A federal judge has cleared the way for TriWest Healthcare Alliance to become the contractor in charge of civilian medical networks for the Defense Department’s Tricare West Region.

Judge Ryan Holte affirmed the Defense Health Agency’s decision to award the $65.1 billion West Region contract to TriWest in a federal claims court ruling late Wednesday, according to officials with Health Net Federal Services, the plaintiff in the case. A new generation of Tricare contracts is designed to improve care for the 9.6 million Tricare beneficiaries under their purview.

The judge’s ruling has not yet been made public.

In December 2022, defense officials announced they had selected Arizona-based TriWest Healthcare Alliance as the new manager of the West Region, unseating California-based Health Net Federal Services as the area’s civilian network contractor. The Defense Department also awarded Kentucky-based Humana Government Business a new contract to continue its role managing Tricare’s East Region.

The new contracts for the two regions have a potential combined value of $136 billion over nine years. There are currently 2.8 million beneficiaries in the West Region. As part of the contracts, an additional 1.5 million Tricare beneficiaries will transfer to the West Region from six states in the East Region: Arkansas, Illinois, Louisiana, Oklahoma, Texas and Wisconsin. The West Region will cover 26 states.

Health Net protested the decision in the U.S. Court of Federal Claims last August, after lodging an unsuccessful complaint with the Government Accountability Office earlier in 2023.

The ongoing dispute has delayed some of the improvements beneficiaries were expecting to see in their medical care. The new contracts, for example, will allow patients to transfer specialty care referrals to a new doctor when they move, even if their new duty station is not in their current Tricare region.

Work on the contracts has been delayed since the bid protest process began in January 2023. Officials have said the contractor will need a 12-month transition period before formally taking over. DHA did not immediately respond to a request for comment, including on how the ruling might affect that timeline.

In a statement Thursday addressing the ruling, Health Net officials reiterated their “commitment to working with the Defense Health Agency toward a successful close” of their current contract, and said they will continue to serve Tricare West Region beneficiaries through the end of 2024.

“Beneficiaries should not experience any disruptions to their Tricare benefit during this period,” Health Net said.

TriWest officials didn’t immediately respond to a request for comment.

TriWest previously held Tricare contracts in the western United States for 17 years, from the start of Tricare in 1996 through 2013. TriWest also holds a federal contract with the Department of Veterans Affairs to administer VA’s Community Care Network for Veterans.

“The company’s prior experience and performance places it in solid positioning for successfully administering the next generation” of Tricare contracts, TriWest said in a statement after winning the contract in 2022.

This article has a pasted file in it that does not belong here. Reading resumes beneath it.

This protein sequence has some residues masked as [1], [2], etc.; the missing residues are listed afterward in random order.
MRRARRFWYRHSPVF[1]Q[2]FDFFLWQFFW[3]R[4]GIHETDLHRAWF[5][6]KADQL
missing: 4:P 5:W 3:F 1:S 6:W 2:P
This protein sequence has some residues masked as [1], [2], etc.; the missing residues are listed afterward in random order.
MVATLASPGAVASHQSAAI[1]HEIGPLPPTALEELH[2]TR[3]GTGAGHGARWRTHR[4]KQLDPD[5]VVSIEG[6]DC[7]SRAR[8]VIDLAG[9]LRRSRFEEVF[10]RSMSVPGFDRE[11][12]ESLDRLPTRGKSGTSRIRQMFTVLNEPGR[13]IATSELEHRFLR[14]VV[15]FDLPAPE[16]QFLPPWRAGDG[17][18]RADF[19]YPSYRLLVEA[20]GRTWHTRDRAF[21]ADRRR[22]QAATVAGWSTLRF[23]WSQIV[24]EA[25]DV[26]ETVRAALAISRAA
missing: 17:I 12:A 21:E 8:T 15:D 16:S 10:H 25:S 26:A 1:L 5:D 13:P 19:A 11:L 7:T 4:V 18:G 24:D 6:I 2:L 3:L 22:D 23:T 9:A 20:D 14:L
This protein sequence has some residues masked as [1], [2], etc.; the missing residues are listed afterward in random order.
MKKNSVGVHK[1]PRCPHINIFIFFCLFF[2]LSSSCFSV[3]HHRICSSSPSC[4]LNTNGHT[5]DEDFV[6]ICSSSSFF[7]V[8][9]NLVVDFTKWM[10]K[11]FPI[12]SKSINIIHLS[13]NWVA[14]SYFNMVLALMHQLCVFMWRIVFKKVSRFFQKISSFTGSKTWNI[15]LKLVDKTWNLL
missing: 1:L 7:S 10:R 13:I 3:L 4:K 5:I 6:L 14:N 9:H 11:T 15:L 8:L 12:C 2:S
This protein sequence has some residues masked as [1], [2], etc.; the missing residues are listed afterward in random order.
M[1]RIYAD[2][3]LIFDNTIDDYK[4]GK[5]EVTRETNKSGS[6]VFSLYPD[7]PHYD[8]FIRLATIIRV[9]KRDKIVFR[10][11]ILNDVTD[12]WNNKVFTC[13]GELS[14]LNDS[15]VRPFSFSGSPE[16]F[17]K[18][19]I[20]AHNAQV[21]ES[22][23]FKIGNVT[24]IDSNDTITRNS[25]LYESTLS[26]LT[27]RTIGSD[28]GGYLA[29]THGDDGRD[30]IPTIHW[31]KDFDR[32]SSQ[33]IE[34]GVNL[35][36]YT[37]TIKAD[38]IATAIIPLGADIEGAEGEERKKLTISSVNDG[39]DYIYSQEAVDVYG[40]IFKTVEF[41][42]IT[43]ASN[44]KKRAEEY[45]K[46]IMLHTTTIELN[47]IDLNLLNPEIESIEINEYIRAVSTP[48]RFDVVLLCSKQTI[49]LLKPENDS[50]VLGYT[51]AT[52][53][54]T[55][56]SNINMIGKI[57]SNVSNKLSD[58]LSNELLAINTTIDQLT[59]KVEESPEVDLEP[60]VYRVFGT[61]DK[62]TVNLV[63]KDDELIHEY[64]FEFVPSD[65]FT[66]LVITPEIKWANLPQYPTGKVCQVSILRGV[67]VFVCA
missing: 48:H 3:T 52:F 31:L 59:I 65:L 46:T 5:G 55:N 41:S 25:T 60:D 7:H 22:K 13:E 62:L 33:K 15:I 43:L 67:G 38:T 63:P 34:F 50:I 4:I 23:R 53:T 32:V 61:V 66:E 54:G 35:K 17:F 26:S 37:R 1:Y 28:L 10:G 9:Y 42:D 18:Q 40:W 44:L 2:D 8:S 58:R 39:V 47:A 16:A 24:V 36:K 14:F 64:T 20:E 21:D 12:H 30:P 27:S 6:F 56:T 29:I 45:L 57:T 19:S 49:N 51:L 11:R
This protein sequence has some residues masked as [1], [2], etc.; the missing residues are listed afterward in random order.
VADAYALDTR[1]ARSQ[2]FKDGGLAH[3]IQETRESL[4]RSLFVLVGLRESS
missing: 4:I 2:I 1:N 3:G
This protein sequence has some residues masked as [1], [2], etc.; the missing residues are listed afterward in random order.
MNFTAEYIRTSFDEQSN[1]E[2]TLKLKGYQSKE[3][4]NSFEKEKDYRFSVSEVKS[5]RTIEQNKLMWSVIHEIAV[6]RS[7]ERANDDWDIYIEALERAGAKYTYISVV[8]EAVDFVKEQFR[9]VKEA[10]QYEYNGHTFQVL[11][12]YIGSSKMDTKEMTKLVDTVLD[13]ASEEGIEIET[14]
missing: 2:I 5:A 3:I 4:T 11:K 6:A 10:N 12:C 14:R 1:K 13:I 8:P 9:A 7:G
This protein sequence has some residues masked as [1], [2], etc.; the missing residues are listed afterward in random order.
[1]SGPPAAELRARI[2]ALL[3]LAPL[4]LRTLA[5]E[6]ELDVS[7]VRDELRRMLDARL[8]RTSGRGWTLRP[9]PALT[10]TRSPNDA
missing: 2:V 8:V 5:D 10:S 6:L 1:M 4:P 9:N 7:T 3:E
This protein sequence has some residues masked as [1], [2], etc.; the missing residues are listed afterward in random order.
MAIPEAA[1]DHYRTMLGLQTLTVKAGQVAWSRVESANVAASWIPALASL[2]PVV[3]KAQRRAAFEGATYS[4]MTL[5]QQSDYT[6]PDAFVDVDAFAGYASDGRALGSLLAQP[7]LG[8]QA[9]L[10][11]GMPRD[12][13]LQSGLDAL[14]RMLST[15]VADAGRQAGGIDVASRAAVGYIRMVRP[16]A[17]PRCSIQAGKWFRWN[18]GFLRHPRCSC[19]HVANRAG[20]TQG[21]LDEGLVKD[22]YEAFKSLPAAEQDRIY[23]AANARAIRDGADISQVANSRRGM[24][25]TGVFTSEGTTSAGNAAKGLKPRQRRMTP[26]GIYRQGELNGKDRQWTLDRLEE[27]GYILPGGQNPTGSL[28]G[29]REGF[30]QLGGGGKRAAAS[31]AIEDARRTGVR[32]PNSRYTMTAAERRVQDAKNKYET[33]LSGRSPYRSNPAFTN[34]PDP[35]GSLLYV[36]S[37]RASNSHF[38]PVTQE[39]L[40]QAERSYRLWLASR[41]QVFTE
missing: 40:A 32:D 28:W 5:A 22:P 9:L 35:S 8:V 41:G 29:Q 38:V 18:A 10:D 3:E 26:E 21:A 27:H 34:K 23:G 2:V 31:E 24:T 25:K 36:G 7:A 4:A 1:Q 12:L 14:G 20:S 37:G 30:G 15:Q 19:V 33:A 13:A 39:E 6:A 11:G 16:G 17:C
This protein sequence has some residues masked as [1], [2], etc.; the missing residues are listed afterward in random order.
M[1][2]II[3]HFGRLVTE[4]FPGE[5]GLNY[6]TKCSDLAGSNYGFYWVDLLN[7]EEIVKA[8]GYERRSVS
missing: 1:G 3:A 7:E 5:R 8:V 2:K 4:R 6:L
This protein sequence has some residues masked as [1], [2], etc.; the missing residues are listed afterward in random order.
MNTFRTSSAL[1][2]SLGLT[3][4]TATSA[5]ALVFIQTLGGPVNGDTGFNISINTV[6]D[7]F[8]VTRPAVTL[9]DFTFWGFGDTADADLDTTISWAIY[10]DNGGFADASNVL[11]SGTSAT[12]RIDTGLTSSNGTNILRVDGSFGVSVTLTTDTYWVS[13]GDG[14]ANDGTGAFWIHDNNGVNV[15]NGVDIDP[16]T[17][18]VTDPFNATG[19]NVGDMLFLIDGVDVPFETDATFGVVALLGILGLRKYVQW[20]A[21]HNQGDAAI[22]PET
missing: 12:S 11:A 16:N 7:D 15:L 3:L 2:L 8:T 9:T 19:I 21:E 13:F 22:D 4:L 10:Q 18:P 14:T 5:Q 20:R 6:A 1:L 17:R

In earlier court filings, Health Net contended that errors in the Defense Health Agency’s evaluation of proposals resulted in “the illogical conclusion that TriWest — an entity that has not performed a Tricare [Managed Care Support] contract in nearly a decade and that has no existing Tricare network — had equally relevant and more favorable past performance than the successfully performing West Region incumbent who has received glowing performance assessments for years.”

The government responded in a November court filing that DHA “had rationally evaluated TriWest’s proposal to use its existing accredited federal network to help populate” its network.

Military health system in flux

The new Tricare contracts are in transition as the military health system tries to woo patients back to its doctor’s offices from the civilian sector. Stakeholders from patients to military medical providers to military leaders have reported myriad issues stemming from medical personnel shortages that have led to patients being unable to get the care they need, or delays in that care. A Nov. 29 Defense Department Inspector General report detailed how beneficiaries around the world have dealt with military medical provider shortages, few civilian network options and long wait times.

Deputy Secretary of Defense Kathleen Hicks in December directed sweeping changes to boost staffing at medical facilities and increase access to care for beneficiaries, hoping to return millions of patients to the military health system.

Senior enlisted leaders aired their concerns about access to health care at a congressional hearing Wednesday on quality of life for military families. The issues are complicated, said Master Chief Petty Officer of the Navy James Honea. Part of that, he said, is the lack of availability of care in the extended health network outside of military installations.

“We have to make a decision,” he said. “Can we continue to rely on the extended health network outside our fence line, or do we need to figure out how to better recruit, and bring those services back?”

Karen has covered military families, quality of life and consumer issues for Military Times for more than 30 years, and is co-author of a chapter on media coverage of military families in the book "A Battle Plan for Supporting Military Families." She previously worked for newspapers in Guam, Norfolk, Jacksonville, Fla., and Athens, Ga.

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